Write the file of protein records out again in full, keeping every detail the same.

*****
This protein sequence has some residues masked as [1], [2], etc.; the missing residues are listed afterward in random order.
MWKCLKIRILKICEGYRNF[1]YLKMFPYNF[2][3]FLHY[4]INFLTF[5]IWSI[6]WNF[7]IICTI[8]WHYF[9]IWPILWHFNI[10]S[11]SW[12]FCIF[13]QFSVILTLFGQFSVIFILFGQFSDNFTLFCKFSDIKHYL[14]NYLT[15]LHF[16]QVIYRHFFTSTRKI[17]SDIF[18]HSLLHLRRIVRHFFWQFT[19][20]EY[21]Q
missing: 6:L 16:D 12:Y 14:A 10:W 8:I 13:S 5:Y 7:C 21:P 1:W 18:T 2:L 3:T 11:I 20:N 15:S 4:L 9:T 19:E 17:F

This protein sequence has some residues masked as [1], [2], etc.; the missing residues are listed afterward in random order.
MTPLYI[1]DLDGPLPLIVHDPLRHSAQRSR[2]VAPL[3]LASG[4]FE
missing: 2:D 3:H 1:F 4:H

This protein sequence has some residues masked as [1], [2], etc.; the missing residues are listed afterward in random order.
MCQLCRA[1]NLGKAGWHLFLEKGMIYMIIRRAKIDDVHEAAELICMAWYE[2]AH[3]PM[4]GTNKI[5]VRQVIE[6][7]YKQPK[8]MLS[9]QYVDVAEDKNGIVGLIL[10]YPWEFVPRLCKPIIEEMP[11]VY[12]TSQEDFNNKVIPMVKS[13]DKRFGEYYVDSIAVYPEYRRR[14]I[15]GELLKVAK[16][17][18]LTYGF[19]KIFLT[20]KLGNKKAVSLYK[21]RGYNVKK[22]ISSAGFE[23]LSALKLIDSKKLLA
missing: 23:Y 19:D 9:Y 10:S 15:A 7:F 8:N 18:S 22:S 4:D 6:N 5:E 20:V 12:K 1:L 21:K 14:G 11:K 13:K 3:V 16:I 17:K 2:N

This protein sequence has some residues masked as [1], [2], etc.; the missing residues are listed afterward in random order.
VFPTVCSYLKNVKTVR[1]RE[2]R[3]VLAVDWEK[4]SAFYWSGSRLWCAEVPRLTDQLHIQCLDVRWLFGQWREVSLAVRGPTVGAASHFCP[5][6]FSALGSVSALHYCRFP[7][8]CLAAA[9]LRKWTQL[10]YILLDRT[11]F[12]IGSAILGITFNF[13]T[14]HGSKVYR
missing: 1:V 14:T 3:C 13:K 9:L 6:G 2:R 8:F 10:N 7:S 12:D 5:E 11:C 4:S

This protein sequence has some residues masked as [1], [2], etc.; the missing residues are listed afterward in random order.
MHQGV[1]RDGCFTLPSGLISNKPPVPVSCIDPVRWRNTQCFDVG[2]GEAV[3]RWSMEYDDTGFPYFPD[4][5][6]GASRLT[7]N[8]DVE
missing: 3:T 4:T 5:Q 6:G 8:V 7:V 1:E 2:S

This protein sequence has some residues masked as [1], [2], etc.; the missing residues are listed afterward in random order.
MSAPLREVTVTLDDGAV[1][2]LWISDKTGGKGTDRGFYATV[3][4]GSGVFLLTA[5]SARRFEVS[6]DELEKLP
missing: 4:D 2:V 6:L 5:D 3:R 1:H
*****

This protein sequence has some residues masked as [1], [2], etc.; the missing residues are listed afterward in random order.
MWKCLKIRILKICEGYRNF[1]YLKMFPYNF[2][3]FLHY[4]INFLTF[5]IWSI[6]WNF[7]IICTI[8]WHYF[9]IWPILWHFNI[10]S[11]SW[12]FCIF[13]QFSVILTLFGQFSVIFILFGQFSDNFTLFCKFSDIKHYL[14]NYLT[15]LHF[16]QVIYRHFFTSTRKI[17]SDIF[18]HSLLHLRRIVRHFFWQFT[19][20]EY[21]Q
missing: 6:L 16:D 12:Y 14:A 10:W 8:I 13:S 5:Y 7:C 21:P 1:W 18:T 2:L 3:T 11:I 20:N 15:S 4:L 9:T 19:E 17:F

This protein sequence has some residues masked as [1], [2], etc.; the missing residues are listed afterward in random order.
MTPLYI[1]DLDGPLPLIVHDPLRHSAQRSR[2]VAPL[3]LASG[4]FE
missing: 2:D 3:H 1:F 4:H

This protein sequence has some residues masked as [1], [2], etc.; the missing residues are listed afterward in random order.
MCQLCRA[1]NLGKAGWHLFLEKGMIYMIIRRAKIDDVHEAAELICMAWYE[2]AH[3]PM[4]GTNKI[5]VRQVIE[6][7]YKQPK[8]MLS[9]QYVDVAEDKNGIVGLIL[10]YPWEFVPRLCKPIIEEMP[11]VY[12]TSQEDFNNKVIPMVKS[13]DKRFGEYYVDSIAVYPEYRRR[14]I[15]GELLKVAK[16][17][18]LTYGF[19]KIFLT[20]KLGNKKAVSLYK[21]RGYNVKK[22]ISSAGFE[23]LSALKLIDSKKLLA
missing: 23:Y 19:D 9:Y 10:S 15:A 7:F 8:N 18:S 22:S 4:D 6:N 5:E 20:V 12:K 1:L 21:K 14:G 11:K 13:K 3:V 16:I 17:K 2:N

This protein sequence has some residues masked as [1], [2], etc.; the missing residues are listed afterward in random order.
VFPTVCSYLKNVKTVR[1]RE[2]R[3]VLAVDWEK[4]SAFYWSGSRLWCAEVPRLTDQLHIQCLDVRWLFGQWREVSLAVRGPTVGAASHFCP[5][6]FSALGSVSALHYCRFP[7][8]CLAAA[9]LRKWTQL[10]YILLDRT[11]F[12]IGSAILGITFNF[13]T[14]HGSKVYR
missing: 1:V 14:T 3:C 13:K 9:L 6:G 2:R 8:F 10:N 7:S 12:D 5:E 11:C 4:S

This protein sequence has some residues masked as [1], [2], etc.; the missing residues are listed afterward in random order.
MHQGV[1]RDGCFTLPSGLISNKPPVPVSCIDPVRWRNTQCFDVG[2]GEAV[3]RWSMEYDDTGFPYFPD[4][5][6]GASRLT[7]N[8]DVE
missing: 3:T 4:T 5:Q 6:G 8:V 7:V 1:E 2:S

This protein sequence has some residues masked as [1], [2], etc.; the missing residues are listed afterward in random order.
MSAPLREVTVTLDDGAV[1][2]LWISDKTGGKGTDRGFYATV[3][4]GSGVFLLTA[5]SARRFEVS[6]DELEKLP
missing: 4:D 2:V 6:L 5:D 3:R 1:H